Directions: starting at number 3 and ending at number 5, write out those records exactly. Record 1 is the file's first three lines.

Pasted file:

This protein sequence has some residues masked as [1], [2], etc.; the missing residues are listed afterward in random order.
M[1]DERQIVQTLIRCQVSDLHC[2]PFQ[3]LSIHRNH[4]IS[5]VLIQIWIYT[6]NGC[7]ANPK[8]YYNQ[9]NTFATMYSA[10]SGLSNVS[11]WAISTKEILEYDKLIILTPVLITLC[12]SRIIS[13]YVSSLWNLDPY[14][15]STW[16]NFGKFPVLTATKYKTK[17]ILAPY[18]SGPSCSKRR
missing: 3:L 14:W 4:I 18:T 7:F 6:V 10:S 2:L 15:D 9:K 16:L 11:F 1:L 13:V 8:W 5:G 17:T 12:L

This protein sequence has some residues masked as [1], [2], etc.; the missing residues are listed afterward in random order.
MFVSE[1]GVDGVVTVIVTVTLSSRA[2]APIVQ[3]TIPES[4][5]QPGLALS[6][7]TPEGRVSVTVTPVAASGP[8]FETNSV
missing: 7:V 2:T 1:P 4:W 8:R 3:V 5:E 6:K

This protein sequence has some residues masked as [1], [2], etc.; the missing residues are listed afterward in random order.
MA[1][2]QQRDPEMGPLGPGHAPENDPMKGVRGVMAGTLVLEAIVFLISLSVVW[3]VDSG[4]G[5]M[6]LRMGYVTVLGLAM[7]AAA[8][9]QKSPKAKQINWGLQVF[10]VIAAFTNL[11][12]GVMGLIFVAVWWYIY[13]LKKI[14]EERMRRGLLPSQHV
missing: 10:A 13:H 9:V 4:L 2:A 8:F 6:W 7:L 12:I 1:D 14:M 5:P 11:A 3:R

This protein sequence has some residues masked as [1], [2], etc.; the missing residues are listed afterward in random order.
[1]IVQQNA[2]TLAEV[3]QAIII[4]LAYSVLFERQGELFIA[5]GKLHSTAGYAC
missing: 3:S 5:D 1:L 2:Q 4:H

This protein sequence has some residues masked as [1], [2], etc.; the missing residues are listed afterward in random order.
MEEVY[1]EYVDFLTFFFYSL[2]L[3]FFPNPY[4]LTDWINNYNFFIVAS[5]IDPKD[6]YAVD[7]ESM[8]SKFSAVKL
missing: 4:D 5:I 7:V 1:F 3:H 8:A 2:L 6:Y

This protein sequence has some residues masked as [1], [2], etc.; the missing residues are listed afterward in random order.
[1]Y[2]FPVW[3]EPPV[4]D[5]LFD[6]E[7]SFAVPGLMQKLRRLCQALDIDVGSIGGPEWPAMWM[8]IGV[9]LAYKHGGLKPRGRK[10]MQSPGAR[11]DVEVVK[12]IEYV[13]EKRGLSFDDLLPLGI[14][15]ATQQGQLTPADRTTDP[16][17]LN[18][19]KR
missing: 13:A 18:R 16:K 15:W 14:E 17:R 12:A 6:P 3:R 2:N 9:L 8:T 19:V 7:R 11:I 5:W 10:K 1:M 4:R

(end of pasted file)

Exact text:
This protein sequence has some residues masked as [1], [2], etc.; the missing residues are listed afterward in random order.
MA[1][2]QQRDPEMGPLGPGHAPENDPMKGVRGVMAGTLVLEAIVFLISLSVVW[3]VDSG[4]G[5]M[6]LRMGYVTVLGLAM[7]AAA[8][9]QKSPKAKQINWGLQVF[10]VIAAFTNL[11][12]GVMGLIFVAVWWYIY[13]LKKI[14]EERMRRGLLPSQHV
missing: 10:A 13:H 9:V 4:L 2:A 8:F 6:W 7:L 12:I 1:D 14:M 5:P 11:A 3:R

This protein sequence has some residues masked as [1], [2], etc.; the missing residues are listed afterward in random order.
[1]IVQQNA[2]TLAEV[3]QAIII[4]LAYSVLFERQGELFIA[5]GKLHSTAGYAC
missing: 3:S 5:D 1:L 2:Q 4:H

This protein sequence has some residues masked as [1], [2], etc.; the missing residues are listed afterward in random order.
MEEVY[1]EYVDFLTFFFYSL[2]L[3]FFPNPY[4]LTDWINNYNFFIVAS[5]IDPKD[6]YAVD[7]ESM[8]SKFSAVKL
missing: 4:D 5:I 7:V 1:F 3:H 8:A 2:L 6:Y